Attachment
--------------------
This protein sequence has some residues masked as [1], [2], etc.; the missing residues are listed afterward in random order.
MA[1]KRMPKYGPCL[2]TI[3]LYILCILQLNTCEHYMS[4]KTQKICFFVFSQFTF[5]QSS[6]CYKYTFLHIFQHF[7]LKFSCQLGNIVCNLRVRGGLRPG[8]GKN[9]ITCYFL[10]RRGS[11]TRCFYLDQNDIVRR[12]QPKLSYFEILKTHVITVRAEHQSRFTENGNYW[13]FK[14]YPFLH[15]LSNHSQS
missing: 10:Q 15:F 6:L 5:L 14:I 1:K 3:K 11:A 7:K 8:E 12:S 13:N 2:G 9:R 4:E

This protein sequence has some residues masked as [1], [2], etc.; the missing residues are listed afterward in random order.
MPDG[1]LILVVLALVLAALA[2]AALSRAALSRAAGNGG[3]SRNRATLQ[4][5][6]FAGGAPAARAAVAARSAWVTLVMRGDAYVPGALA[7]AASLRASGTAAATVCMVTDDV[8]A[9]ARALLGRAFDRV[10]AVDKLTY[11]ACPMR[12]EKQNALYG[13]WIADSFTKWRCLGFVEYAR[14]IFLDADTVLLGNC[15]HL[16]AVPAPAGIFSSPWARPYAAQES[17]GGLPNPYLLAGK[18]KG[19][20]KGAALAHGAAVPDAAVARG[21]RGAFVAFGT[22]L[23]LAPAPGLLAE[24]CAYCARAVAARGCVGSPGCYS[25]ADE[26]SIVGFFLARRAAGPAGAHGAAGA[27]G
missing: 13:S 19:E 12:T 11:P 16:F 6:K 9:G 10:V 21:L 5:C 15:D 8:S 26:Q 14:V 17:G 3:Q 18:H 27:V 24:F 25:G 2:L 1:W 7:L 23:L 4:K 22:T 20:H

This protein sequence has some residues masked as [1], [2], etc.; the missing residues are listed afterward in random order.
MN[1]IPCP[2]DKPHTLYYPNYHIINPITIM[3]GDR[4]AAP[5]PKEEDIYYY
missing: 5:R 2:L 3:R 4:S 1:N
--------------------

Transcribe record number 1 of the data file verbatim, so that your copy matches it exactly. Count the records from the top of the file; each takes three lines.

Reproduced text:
This protein sequence has some residues masked as [1], [2], etc.; the missing residues are listed afterward in random order.
MA[1]KRMPKYGPCL[2]TI[3]LYILCILQLNTCEHYMS[4]KTQKICFFVFSQFTF[5]QSS[6]CYKYTFLHIFQHF[7]LKFSCQLGNIVCNLRVRGGLRPG[8]GKN[9]ITCYFL[10]RRGS[11]TRCFYLDQNDIVRR[12]QPKLSYFEILKTHVITVRAEHQSRFTENGNYW[13]FK[14]YPFLH[15]LSNHSQS
missing: 10:Q 15:F 6:L 5:L 14:I 1:K 3:K 11:A 7:K 8:E 12:S 13:N 2:G 9:R 4:E